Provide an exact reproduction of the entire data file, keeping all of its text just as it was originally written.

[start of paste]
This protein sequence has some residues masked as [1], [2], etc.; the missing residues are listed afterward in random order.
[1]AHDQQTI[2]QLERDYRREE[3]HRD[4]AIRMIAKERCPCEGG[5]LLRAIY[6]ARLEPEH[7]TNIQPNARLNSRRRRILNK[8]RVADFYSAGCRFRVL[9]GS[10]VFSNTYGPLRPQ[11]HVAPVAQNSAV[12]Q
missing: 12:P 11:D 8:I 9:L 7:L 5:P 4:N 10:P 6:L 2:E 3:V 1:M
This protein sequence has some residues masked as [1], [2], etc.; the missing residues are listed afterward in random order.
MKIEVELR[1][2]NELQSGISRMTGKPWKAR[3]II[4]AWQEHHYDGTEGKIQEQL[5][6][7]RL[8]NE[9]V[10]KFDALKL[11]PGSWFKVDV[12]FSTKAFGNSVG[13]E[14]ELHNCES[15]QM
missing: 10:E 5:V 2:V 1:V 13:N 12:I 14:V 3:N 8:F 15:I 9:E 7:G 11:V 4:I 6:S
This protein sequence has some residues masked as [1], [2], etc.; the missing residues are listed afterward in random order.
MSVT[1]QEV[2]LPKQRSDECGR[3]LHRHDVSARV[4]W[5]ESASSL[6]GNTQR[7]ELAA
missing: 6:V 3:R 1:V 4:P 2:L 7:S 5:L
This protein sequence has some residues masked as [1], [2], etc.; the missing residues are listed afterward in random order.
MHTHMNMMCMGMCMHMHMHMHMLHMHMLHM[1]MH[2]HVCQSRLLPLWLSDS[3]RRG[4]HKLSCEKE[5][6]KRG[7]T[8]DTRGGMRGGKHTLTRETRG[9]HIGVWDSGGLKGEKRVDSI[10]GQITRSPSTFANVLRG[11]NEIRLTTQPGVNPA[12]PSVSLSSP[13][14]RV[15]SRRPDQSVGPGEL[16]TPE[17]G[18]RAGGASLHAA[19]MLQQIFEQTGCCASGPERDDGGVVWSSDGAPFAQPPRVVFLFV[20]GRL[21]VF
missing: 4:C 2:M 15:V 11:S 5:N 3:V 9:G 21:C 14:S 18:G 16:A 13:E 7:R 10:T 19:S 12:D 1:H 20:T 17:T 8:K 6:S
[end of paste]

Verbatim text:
This protein sequence has some residues masked as [1], [2], etc.; the missing residues are listed afterward in random order.
[1]AHDQQTI[2]QLERDYRREE[3]HRD[4]AIRMIAKERCPCEGG[5]LLRAIY[6]ARLEPEH[7]TNIQPNARLNSRRRRILNK[8]RVADFYSAGCRFRVL[9]GS[10]VFSNTYGPLRPQ[11]HVAPVAQNSAV[12]Q
missing: 12:P 11:D 8:I 9:L 7:L 5:P 4:N 10:P 6:L 2:E 3:V 1:M
This protein sequence has some residues masked as [1], [2], etc.; the missing residues are listed afterward in random order.
MKIEVELR[1][2]NELQSGISRMTGKPWKAR[3]II[4]AWQEHHYDGTEGKIQEQL[5][6][7]RL[8]NE[9]V[10]KFDALKL[11]PGSWFKVDV[12]FSTKAFGNSVG[13]E[14]ELHNCES[15]QM
missing: 10:E 5:V 2:V 1:V 13:N 12:I 14:V 3:N 8:F 15:I 9:E 7:G 11:V 4:I 6:S
This protein sequence has some residues masked as [1], [2], etc.; the missing residues are listed afterward in random order.
MSVT[1]QEV[2]LPKQRSDECGR[3]LHRHDVSARV[4]W[5]ESASSL[6]GNTQR[7]ELAA
missing: 6:V 3:R 1:V 4:P 2:L 7:S 5:L
This protein sequence has some residues masked as [1], [2], etc.; the missing residues are listed afterward in random order.
MHTHMNMMCMGMCMHMHMHMHMLHMHMLHM[1]MH[2]HVCQSRLLPLWLSDS[3]RRG[4]HKLSCEKE[5][6]KRG[7]T[8]DTRGGMRGGKHTLTRETRG[9]HIGVWDSGGLKGEKRVDSI[10]GQITRSPSTFANVLRG[11]NEIRLTTQPGVNPA[12]PSVSLSSP[13][14]RV[15]SRRPDQSVGPGEL[16]TPE[17]G[18]RAGGASLHAA[19]MLQQIFEQTGCCASGPERDDGGVVWSSDGAPFAQPPRVVFLFV[20]GRL[21]VF
missing: 4:C 2:M 15:V 11:S 5:N 3:V 9:G 21:C 14:S 18:G 16:A 13:E 7:R 10:T 19:S 12:D 1:H 20:T 17:T 8:K 6:S